When aluminum bars are pushed together at the joint at a certain pressure and temperature, weakening may occur
contacts, the latter circumstance can damage electrical equipment. In Fig. 2-6 show the compression curves of tire aluminum. These curves show the heating limit, above which the aluminum tire begins to undergo plastic deformation, which causes contact failure. Such a limit should be considered a temperature of 200 ° C, since at it the plastic deformation of aluminum begins at pressures of about 200 kgf/cm2, i.e. at specific pressures corresponding to those usually accepted for an aluminum contact.
When considering the effect of elevated temperatures on changes in the properties of conductive aluminum, current heating should be taken into account, since during operation there is a loss of strength of aluminum wires, busbars and other products caused by current heating.
Carrying out tests at high current loads leads to complete softening of aluminum wires with a significant degree of cold deformation, and this softening occurs very quickly. Aluminum wire (grade A5) with 99% cold deformation completely softened in just 0.6 seconds at a temperature of 440° C. Loss of strength (beginning of recrystallization) in highly deformed aluminum wire for very short periods (0.1, 0. 3, 1.0 and 10 sec) actions of short circuit current lies in the temperature range 160-180 ° C. When exposed for 1000 hours at a temperature of 80° C, the strength properties of aluminum wire decreased significantly: the tensile strength decreased from 20 to 15 kgf/mm 2.
With decreasing temperature for all metals, in particular aluminum, tensile strength increases and elongation decreases.
When cooled from 20 to -60 ° C, the tensile strength of aluminum wire (03 mm) increased by 10.5%, while the relative elongation decreased by 13% of the original value. After a long (50 days) exposure of aluminum wire at a temperature of -60° C, no change in the tensile strength measured at room temperature was observed.
Construction material for low temperatures – aluminum
Aluminum alloys are a very important class of structural metals for use at sub-zero and even cryogenic temperatures. They are used in parts to work at temperatures as low as –270 °C. At subzero temperatures, most aluminum alloys exhibit only minor changes in their strength properties.
The tensile strength (tensile strength) and yield strength of aluminum alloys can only decrease slightly with decreasing temperature, but the impact strength remains approximately constant. Therefore, aluminum is a useful material for many low temperature applications.
The main limiting factor for the widespread use of aluminum alloys in cryogenic technology is their rather low elongation compared to some austenitic-ferritic steels. Therefore, in critical applications with increased safety requirements, these steels are still used.
A good example of the use of aluminum alloys at low temperatures is the manufacture of pressure vessels that operate in the temperature range from -195 to 65 °C. Aluminum alloys 5083 and 5456 are used here. For these alloys, in the temperature range from room temperature to –195 °C, the tensile strength increases by 30-40%, the yield strength by 5-10%, and the relative elongation by 60-100%.
Brief history of the appearance of food-grade aluminum foil
Aluminum foil has long been a common household tool, widely used for cooking. The technology for manufacturing aluminum foil was invented in Switzerland, which is not surprising – manufacturers and sellers of the famous Swiss chocolate went out of their way to come up with the most original and practical packaging for their product, popular all over the world.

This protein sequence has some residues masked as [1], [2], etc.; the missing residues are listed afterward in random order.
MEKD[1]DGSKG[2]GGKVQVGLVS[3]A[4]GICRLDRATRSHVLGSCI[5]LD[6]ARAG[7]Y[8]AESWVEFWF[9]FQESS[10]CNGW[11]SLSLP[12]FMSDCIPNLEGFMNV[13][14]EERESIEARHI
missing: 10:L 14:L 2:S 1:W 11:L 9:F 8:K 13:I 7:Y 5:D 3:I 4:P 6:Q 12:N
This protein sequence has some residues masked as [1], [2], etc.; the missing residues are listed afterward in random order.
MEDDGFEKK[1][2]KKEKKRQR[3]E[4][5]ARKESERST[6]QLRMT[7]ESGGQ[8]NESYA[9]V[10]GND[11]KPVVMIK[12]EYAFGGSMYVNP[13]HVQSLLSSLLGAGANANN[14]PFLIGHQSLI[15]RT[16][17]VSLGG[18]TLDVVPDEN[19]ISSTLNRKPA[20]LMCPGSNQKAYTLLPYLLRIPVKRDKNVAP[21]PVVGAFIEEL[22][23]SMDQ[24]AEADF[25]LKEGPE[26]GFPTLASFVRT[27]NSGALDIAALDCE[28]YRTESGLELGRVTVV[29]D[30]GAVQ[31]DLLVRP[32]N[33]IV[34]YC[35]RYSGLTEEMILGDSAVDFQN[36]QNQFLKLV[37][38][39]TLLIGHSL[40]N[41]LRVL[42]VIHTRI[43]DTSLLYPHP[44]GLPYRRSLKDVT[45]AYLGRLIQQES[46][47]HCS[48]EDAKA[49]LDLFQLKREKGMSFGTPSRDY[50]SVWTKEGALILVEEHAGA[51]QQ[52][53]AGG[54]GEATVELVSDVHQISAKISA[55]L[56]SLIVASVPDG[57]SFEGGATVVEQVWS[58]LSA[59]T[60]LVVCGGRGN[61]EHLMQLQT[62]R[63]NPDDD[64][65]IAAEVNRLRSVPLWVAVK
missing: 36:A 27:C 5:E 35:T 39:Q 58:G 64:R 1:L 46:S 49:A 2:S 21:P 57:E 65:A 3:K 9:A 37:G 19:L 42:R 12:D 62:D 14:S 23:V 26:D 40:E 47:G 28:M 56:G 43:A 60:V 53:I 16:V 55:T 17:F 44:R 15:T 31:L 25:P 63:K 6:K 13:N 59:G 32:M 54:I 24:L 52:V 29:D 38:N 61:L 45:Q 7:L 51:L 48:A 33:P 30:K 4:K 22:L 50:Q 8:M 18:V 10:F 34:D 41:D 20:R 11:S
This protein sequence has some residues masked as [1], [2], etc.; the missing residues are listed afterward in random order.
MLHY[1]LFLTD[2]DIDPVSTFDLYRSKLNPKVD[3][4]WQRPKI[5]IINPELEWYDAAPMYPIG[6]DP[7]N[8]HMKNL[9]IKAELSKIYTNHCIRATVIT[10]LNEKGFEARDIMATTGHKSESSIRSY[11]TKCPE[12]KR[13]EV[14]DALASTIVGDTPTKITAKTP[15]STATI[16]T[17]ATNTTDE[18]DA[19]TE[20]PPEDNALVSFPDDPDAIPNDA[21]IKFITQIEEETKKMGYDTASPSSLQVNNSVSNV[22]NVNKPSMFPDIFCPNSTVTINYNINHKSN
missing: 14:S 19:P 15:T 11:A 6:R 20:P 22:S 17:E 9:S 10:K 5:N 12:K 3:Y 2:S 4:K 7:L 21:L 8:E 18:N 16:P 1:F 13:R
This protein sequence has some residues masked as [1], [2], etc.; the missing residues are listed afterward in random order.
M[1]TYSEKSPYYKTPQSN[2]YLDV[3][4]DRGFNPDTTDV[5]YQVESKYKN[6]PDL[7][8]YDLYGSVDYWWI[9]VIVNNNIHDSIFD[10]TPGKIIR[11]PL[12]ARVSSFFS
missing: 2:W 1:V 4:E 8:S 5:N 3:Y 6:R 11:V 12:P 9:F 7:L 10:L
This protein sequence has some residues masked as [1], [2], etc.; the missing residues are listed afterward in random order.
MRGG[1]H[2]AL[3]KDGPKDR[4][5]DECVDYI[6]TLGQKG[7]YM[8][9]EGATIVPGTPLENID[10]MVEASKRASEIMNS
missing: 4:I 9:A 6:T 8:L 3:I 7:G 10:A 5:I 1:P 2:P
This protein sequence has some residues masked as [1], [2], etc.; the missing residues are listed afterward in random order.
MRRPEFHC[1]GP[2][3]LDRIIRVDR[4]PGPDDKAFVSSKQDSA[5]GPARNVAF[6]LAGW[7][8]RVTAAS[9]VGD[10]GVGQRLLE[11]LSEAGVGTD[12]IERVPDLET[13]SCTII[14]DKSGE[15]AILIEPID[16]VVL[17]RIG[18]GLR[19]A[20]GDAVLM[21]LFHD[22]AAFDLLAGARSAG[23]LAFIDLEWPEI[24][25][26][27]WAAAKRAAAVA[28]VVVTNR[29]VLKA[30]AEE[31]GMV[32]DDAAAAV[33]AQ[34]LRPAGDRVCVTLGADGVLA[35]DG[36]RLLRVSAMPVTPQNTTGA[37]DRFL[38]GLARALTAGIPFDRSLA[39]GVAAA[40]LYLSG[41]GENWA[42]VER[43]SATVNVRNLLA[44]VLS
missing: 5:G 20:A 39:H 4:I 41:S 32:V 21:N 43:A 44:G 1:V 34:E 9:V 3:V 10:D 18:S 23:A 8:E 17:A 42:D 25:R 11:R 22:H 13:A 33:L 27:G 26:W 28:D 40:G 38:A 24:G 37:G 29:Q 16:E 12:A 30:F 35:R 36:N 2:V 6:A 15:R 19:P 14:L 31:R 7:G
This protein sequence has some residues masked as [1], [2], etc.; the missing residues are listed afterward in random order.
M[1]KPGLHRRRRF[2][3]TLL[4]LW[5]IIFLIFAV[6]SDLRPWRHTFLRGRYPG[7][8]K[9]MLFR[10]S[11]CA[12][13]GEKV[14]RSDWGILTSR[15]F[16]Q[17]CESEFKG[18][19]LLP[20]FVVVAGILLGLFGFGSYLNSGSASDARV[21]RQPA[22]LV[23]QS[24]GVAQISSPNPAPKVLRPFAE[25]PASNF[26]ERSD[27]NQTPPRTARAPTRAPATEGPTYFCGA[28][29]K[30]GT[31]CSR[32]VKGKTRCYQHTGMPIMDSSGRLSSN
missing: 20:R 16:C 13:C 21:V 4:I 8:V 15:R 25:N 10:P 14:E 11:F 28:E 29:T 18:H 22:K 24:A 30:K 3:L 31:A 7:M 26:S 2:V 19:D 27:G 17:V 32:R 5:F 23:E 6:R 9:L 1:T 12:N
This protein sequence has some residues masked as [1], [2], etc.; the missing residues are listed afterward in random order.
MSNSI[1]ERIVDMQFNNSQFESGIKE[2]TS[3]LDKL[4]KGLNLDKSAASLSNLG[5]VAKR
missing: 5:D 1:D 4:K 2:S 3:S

It is known that the idea of using foil as wrapping paper came to the mind of the Swiss industrialist Heinrich Alfred Gauci, who patented this innovation in 1909.
However, the foil was thick and expensive. But after just a year or two, a certain Georg Robert Neher, also from Switzerland, already patents the technology for manufacturing thin food-grade aluminum foil.
Since then, the equipment has been improved, but the manufacturing technology of this product has remained essentially unchanged – thin aluminum plates are rolled on special machines, obtaining the finished product known to us.
Thin food-grade aluminum foil has been used in large quantities since 1913, when it replaced more expensive and thicker wrapping materials in the United States.
Many years have passed, but in modern media (especially on the Internet), statements constantly appear that the use of aluminum foil in cooking is dangerous. They say that aluminum penetrates into products, which puts our health at risk.
To try to understand which of them is right, let’s look at the hardware. So what is aluminum foil? Essentially, this is metal “paper”, which is a thin (as thick as a piece of paper) and wide shiny sheet of aluminum.
Areas of application of food foil: production, packaging, household
The areas of application of food foil are simply huge, we have already listed some of them. Let’s take a closer look at each:
- Food industry. In this area, the properties of aluminum foil to create a vacuum and not allow light and air to pass through play a huge role. You can appreciate the best qualities of aluminum foil by simply remembering the packaging for coffee or tea, which reliably stores the aroma of tea leaves, coffee granules or beans. Also pay attention to the packaging of your pet food – many of them are also made from this material. Aluminum foil in rolls
used at home – for baking delicious meat, fish and other equally appetizing dishes. For covering the windows of an apartment, house and even a car from the scorching sun in the summer heat.
- Pharmacology, cosmetology, tobacco production. Hygienic properties are most often the main reason why the above manufacturers choose aluminum foil. Packages created from it guarantee reliable transportation and complete protection of elite and simple varieties of tobacco, cosmetics and personal care products and, of course, medicines.